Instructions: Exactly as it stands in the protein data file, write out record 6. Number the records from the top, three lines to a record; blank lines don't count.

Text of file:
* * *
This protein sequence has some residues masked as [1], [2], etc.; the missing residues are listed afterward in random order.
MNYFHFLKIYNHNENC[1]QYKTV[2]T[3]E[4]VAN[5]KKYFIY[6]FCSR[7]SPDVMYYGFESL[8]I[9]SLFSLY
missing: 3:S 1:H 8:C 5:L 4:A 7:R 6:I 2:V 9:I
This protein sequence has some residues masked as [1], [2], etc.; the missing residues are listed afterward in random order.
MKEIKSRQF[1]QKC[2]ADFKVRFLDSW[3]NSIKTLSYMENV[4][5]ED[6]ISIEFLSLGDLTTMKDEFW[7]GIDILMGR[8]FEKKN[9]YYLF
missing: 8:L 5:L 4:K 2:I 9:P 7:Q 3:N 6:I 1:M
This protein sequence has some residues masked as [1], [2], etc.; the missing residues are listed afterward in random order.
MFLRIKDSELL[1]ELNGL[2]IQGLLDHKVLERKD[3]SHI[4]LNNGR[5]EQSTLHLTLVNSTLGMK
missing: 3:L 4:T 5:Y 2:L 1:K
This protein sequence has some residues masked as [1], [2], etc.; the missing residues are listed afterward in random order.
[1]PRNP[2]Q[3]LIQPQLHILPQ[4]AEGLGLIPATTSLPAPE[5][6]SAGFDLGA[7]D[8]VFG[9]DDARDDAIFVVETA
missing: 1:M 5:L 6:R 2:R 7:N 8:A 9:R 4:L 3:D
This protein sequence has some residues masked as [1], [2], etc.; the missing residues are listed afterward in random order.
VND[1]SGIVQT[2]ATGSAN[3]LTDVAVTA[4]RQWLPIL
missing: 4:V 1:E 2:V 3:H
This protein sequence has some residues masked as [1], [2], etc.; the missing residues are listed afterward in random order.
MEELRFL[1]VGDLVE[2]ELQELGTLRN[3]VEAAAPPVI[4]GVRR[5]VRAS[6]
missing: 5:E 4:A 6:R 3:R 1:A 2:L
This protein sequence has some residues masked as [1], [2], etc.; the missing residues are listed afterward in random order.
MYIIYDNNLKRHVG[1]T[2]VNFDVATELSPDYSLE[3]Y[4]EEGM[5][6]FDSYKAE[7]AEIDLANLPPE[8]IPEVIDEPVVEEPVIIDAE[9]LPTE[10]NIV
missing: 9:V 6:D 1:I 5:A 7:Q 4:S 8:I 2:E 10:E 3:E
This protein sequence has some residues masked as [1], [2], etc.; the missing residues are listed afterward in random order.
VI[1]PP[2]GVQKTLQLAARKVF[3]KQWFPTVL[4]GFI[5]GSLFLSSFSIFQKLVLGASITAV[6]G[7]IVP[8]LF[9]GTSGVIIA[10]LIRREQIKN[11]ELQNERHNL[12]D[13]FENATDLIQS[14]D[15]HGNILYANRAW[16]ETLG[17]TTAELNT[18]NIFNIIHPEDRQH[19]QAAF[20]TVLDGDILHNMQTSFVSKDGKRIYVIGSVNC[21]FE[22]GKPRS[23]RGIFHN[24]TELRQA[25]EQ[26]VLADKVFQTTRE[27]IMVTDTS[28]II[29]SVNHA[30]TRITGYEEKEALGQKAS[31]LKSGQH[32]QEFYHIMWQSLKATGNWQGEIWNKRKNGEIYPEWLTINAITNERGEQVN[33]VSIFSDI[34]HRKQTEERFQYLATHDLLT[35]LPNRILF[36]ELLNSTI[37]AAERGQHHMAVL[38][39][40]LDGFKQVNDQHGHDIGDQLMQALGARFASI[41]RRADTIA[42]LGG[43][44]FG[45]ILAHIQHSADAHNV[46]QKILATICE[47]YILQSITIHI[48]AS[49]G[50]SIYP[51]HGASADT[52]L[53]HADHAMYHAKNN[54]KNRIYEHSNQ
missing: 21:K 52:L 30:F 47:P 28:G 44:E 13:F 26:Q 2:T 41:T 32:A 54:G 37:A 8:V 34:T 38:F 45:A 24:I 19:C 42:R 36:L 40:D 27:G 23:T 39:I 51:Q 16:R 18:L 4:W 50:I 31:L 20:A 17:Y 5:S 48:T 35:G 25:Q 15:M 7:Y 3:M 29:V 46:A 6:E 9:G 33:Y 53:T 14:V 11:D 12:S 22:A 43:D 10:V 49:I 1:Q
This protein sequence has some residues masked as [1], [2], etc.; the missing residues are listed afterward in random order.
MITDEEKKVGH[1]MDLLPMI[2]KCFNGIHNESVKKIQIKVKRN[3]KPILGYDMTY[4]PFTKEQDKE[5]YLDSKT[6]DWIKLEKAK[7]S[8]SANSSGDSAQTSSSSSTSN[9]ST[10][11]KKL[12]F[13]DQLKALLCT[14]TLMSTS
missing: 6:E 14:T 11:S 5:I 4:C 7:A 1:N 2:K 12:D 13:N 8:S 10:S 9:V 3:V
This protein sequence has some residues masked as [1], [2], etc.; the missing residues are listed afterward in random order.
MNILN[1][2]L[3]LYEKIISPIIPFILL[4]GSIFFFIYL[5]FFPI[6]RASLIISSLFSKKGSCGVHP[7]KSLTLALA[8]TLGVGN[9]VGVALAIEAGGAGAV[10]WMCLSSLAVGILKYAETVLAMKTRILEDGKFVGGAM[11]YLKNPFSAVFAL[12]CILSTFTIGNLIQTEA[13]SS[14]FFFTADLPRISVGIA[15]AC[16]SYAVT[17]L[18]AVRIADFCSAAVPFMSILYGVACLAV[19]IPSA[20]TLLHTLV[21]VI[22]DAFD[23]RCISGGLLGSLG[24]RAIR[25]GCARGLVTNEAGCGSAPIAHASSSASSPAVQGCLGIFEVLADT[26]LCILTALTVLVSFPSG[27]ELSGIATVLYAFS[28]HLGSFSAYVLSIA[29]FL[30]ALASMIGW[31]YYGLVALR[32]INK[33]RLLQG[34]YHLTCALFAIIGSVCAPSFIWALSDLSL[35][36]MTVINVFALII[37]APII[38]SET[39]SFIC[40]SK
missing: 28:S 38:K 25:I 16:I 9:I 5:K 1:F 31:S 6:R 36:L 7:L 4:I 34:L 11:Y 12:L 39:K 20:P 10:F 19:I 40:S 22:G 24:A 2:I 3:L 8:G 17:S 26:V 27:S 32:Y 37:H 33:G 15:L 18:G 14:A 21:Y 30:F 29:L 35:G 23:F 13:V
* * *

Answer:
This protein sequence has some residues masked as [1], [2], etc.; the missing residues are listed afterward in random order.
MEELRFL[1]VGDLVE[2]ELQELGTLRN[3]VEAAAPPVI[4]GVRR[5]VRAS[6]
missing: 5:E 4:A 6:R 3:R 1:A 2:L